2016年1月26日 星期二

For Gadget Geek in the Oval Office, High Tech Has Its Limits

For Gadget Geek in the Oval Office, High Tech Has Its Limits

President Obama’s Fitbit device was visible on his left wrist during a meeting in Paris in December.
Stephen Crowley/The New York Times
President Obama’s Fitbit device was visible on his left wrist during a meeting in Paris in December.
WASHINGTON — In this always-on, always-connected world, what good is a Fitbit with no GPS or an iPad that can’t connect to the cloud?
Hint: Ask President Obama.


Mr. Obama is the first true gadget geek to occupy the Oval Office, and yet his eagerness to take part in the personal technology revolution is hampered by the secrecy and security challenges that are daily requirements of his job.
What counts as must-have features for many people — high-definition cameras, powerful microphones, cloud-connected wireless radios and precise GPS location transmitters — are potential threats when the leader of the free world wants to carry them around.
And so using the latest devices means more than merely ordering one on Amazon for delivery to 1600 Pennsylvania Avenue. It means accepting the compromises imposed by White House technology experts, whose mission is to secure the president’s communications, and by the Secret Service agents who protect him.
“I am not allowed, for security reasons, to have an iPhone,” Mr. Obama conceded at a youth summit in 2013.
He has not given up, though. Mr. Obama is the first commander in chief to regularly carry a specially secured BlackBerry. He reads briefings and checks scores from ESPN on an iPad (the first of which was given to him by Steve Jobs before its public release). And recently he has been seen wearing the Fitbit Surge, a fitness band packed with all the latest technology, on his left wrist.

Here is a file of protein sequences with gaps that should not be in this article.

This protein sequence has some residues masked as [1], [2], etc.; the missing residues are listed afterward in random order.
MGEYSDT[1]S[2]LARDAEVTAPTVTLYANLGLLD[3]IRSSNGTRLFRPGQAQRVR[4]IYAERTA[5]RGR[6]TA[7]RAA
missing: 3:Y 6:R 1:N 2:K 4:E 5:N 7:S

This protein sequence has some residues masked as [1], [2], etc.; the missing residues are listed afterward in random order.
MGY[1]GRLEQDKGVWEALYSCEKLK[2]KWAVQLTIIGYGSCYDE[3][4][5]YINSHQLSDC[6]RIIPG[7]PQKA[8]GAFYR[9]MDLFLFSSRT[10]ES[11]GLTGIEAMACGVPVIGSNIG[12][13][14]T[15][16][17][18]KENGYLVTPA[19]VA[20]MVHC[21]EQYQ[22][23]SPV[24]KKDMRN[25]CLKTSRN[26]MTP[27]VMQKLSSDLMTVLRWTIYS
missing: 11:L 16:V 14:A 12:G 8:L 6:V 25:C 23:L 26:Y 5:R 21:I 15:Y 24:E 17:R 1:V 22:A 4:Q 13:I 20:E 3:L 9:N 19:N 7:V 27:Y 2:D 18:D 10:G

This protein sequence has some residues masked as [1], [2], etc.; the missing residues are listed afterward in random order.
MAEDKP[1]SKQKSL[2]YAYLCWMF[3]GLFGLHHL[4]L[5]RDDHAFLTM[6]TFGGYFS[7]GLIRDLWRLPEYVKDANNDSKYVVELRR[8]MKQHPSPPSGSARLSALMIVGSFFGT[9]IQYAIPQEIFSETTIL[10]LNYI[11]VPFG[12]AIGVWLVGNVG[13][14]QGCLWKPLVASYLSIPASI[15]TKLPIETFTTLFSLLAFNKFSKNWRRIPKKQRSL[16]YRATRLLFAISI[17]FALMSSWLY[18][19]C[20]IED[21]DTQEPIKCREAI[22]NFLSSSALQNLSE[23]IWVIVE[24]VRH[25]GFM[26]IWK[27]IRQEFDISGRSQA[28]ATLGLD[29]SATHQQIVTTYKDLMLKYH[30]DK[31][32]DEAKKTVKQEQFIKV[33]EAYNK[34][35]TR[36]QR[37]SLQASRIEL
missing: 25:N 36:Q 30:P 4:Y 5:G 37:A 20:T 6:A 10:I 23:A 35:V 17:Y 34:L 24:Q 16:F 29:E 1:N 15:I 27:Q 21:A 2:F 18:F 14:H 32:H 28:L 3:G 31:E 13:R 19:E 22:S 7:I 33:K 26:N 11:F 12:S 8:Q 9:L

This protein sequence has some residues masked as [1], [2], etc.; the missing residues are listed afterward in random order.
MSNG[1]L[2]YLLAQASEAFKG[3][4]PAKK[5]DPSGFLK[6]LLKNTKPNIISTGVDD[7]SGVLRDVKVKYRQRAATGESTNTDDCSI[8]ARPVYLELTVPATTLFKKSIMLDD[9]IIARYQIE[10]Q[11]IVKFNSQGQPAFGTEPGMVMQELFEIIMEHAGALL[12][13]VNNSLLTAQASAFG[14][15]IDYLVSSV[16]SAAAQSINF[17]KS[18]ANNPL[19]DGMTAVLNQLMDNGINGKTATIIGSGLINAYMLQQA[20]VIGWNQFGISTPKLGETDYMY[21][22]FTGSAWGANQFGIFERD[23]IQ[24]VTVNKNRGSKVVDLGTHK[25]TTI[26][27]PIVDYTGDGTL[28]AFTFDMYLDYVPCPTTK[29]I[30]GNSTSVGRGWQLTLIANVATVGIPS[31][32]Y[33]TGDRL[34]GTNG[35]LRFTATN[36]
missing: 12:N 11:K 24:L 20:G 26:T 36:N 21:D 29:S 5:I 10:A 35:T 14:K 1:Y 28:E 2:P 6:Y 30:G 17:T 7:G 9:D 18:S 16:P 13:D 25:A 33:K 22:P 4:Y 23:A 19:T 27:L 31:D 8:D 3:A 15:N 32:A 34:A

Still, from the experiences of others inside the White House, it is easy to conclude that Mr. Obama is not having a typical out-of-the-box experience with his electronic toys.
James E. Cartwright, a retired Marine general who served as the vice chairman of the Joint Chiefs of Staff during part of Mr. Obama’s first term, was one of the administration’s earliest tech adopters. Eager for a better way to have information at his fingertips in top-secret meetings, General Cartwright was dazzled by the possibilities when the first iPad was unveiled early in 2010.
“If nothing else, in the physical sense, not having to have large binders and four lieutenants to carry them for me,” General Cartwright said of his decision to carry his briefing documents on an iPad. “As soon as people saw it, the race was on: ‘How do I get one?’”
But it wasn’t that easy, he recalled. The general’s iPad was essentially a prototype modified at his direction by the Defense Advanced Research Projects Agency, the military’s high-tech lab that helped develop weather satellites, the Internet, GPS, and stealth technology.
The agency made physical alterations to the iPad, removing the cameras, wireless chips, location sensors and microphones. Briefing documents were loaded onto the device every morning via a secure cable. Anything General Cartwright wanted to save came off the device the same way in a process he called “store and dump.”
“What I ended up with was a pretty dumb iPad,” he said. “It wasn’t connected to anything. Anything was removed that could transmit.”